Little boys and girls dressed in traditional clothing perform Mongolian dances. I didn’t realize how diverse Mongolian clothing is. There are plenty of patterns, hats, and textiles!

Children waiting to perform traditional Mongolian dance. This is where I met Gladys the Dog.

Children waiting to perform traditional Mongolian dance.

There are also performances by teens and adults. One of those included dancers both in wheelchairs and on their own legs.I really enjoy these performances, since it’s fun to watch everyone having a good time (or being nervous).

Wheelchair dance performance Mongolia

Wheelchair dance performance

I move around the room looking at the art projects on display. That’s when I notice the golden Labrador stretching her body until her nose reaches my legs.

Gladys the Dog

I’m sure Gladys the Dog smells my dog on my shoes. My dog is currently on her own mini-vacation, in Gladys’ homeland of California. This is how I meet two U.S. embassy employees—an American and a Mongolian, whose dress I’m jealous of, since she seems cool and fresh, as compared to my sweaty self in jeans and t-shirt.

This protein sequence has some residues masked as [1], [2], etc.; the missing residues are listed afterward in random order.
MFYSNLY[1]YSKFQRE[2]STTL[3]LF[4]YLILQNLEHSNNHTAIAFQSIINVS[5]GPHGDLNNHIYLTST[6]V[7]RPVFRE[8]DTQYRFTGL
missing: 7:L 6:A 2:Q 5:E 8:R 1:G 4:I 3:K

The Mongolian woman and I chat, and I find out that she was a Fulbright scholar at Louisiana State University in the United States. She’s blind, and at the end of her studies traveled to San Rafael, California for training on working with her new seeing eye dog – Gladys.

Gladys the Dog is such a sweetie, letting me pet her after I ask permission from her owner. Just like other service dogs I’ve met, I’m told that Gladys loves the cinema, because of all the popcorn treats available on the floor.

Note: I’ve actually seen the high pink stucco walls that surround the San Rafael guide dog training compound since it is directly across the street from a (now deceased) relatives’ retirement home. This was a fun connection to make, and I felt happy on my first full day in a country that is brand new to me!

 

USA Embassy Security in Mongolia in 2014

Mongolia’s U.S. embassy: due to the Benghazi incident, since 2013 Marines guard the building. Mongolia is a ‘hardship’ country for the United States Foreign Service, so assignments are 2 years, but Americans can extend for a 3rd year. I wonder if some of Mongolia’s hardships are the minus 40°F (-40°C) winters and terrible pollution in UB.

 

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